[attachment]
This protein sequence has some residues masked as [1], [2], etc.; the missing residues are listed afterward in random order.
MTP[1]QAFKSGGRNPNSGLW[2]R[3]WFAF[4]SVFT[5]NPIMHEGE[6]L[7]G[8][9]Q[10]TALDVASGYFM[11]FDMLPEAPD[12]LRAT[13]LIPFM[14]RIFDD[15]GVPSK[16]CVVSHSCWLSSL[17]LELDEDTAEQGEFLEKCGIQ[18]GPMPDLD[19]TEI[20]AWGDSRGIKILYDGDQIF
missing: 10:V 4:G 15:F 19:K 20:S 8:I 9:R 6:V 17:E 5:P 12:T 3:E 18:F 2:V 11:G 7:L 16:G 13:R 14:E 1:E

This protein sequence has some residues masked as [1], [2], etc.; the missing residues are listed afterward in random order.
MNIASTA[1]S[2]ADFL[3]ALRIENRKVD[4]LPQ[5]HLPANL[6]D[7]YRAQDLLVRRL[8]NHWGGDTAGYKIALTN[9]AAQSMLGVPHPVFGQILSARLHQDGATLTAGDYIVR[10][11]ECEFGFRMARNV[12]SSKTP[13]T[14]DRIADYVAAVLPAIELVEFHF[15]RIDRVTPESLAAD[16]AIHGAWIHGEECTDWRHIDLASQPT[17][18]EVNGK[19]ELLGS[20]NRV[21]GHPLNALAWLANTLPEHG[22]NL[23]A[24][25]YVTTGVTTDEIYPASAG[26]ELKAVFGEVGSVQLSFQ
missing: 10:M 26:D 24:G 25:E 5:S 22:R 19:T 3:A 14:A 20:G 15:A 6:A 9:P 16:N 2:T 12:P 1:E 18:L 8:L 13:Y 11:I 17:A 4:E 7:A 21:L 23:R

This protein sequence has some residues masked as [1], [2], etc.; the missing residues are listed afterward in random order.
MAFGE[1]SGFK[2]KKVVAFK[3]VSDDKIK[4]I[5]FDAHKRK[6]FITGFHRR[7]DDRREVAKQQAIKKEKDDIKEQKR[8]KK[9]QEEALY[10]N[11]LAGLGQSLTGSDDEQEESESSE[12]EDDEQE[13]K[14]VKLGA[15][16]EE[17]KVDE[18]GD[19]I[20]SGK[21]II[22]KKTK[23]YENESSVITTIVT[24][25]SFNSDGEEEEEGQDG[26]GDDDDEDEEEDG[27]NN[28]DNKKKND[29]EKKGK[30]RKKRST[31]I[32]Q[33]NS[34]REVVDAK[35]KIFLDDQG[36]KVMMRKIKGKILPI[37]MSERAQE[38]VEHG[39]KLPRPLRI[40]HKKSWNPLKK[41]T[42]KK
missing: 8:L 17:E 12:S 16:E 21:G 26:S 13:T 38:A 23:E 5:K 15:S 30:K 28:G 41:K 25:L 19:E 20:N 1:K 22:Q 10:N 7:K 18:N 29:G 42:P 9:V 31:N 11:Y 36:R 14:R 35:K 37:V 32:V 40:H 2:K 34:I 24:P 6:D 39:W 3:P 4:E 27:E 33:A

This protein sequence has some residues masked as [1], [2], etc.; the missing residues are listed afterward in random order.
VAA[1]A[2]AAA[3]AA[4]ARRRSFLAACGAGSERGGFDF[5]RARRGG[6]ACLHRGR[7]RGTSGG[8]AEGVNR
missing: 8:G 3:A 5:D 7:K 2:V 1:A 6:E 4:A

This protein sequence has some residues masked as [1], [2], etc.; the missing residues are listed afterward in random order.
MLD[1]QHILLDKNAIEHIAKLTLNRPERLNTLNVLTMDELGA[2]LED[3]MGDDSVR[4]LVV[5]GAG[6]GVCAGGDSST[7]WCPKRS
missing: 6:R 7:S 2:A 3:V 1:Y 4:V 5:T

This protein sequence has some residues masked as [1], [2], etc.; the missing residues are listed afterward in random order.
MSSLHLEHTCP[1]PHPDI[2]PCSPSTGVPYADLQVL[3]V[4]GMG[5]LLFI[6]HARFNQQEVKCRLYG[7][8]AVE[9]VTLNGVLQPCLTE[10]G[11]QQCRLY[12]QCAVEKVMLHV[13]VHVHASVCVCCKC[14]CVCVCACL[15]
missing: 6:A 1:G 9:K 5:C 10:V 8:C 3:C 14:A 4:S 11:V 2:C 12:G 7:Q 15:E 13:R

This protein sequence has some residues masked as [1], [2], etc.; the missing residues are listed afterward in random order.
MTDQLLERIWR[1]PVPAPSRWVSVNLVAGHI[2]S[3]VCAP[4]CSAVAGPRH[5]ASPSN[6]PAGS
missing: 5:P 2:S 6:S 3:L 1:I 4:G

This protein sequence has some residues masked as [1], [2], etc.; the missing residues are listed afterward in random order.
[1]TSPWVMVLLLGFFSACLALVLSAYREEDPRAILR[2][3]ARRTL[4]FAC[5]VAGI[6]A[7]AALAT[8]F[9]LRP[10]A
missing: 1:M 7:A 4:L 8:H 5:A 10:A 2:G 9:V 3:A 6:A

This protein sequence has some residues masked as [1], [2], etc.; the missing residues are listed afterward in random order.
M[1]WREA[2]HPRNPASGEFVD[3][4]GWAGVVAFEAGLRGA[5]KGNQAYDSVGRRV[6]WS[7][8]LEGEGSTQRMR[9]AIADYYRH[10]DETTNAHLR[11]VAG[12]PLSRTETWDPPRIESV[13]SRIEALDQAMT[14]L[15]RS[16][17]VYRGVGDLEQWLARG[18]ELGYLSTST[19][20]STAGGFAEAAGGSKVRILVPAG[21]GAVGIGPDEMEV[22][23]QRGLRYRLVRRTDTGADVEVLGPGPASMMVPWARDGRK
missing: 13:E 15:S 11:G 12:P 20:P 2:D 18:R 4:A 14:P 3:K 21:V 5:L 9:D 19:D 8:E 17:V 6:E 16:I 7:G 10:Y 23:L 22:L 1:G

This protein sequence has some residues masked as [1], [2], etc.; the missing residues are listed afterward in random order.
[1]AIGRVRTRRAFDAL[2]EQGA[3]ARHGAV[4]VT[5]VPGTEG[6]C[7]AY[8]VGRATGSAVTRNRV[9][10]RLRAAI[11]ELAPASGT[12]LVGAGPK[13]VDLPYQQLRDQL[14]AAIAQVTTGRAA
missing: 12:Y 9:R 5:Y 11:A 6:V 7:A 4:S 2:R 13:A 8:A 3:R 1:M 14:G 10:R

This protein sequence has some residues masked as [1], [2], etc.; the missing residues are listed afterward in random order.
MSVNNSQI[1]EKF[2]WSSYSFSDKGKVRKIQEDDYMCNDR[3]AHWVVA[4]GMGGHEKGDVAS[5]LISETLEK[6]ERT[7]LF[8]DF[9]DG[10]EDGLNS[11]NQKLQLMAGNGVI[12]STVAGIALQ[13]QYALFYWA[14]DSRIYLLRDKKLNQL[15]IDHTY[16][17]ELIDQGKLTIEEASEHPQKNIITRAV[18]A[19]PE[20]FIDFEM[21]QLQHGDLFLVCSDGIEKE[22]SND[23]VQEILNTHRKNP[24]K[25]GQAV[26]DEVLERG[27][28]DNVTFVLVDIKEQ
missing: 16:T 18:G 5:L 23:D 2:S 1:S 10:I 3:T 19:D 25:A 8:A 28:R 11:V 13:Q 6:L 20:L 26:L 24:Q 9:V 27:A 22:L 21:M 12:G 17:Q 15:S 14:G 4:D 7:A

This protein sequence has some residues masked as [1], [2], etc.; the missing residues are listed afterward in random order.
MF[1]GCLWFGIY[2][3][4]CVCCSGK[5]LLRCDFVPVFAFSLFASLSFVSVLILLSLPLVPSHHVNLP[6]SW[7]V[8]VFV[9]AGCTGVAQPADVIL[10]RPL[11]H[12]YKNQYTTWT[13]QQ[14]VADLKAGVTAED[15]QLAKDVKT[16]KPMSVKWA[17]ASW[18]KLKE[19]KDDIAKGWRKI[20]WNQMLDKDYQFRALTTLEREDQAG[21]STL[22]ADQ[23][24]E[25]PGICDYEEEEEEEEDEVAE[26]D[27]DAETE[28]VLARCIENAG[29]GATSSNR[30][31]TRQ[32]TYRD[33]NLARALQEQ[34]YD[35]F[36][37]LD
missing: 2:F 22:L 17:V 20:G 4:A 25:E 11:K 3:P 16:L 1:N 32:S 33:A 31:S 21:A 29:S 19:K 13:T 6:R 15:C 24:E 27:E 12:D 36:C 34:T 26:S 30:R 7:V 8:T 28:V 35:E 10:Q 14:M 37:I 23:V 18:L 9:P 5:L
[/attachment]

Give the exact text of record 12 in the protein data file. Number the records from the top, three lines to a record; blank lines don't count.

This protein sequence has some residues masked as [1], [2], etc.; the missing residues are listed afterward in random order.
MF[1]GCLWFGIY[2][3][4]CVCCSGK[5]LLRCDFVPVFAFSLFASLSFVSVLILLSLPLVPSHHVNLP[6]SW[7]V[8]VFV[9]AGCTGVAQPADVIL[10]RPL[11]H[12]YKNQYTTWT[13]QQ[14]VADLKAGVTAED[15]QLAKDVKT[16]KPMSVKWA[17]ASW[18]KLKE[19]KDDIAKGWRKI[20]WNQMLDKDYQFRALTTLEREDQAG[21]STL[22]ADQ[23][24]E[25]PGICDYEEEEEEEEDEVAE[26]D[27]DAETE[28]VLARCIENAG[29]GATSSNR[30][31]TRQ[32]TYRD[33]NLARALQEQ[34]YD[35]F[36][37]LD
missing: 2:F 22:L 17:V 20:G 4:A 25:E 11:K 3:P 16:L 1:N 32:S 33:A 31:S 21:A 29:S 19:K 13:T 6:R 15:C 24:E 27:E 12:D 36:C 34:T 26:S 30:R 7:V 8:T 28:V 35:E 10:Q 14:M 37:I 23:V 18:L 9:P 5:L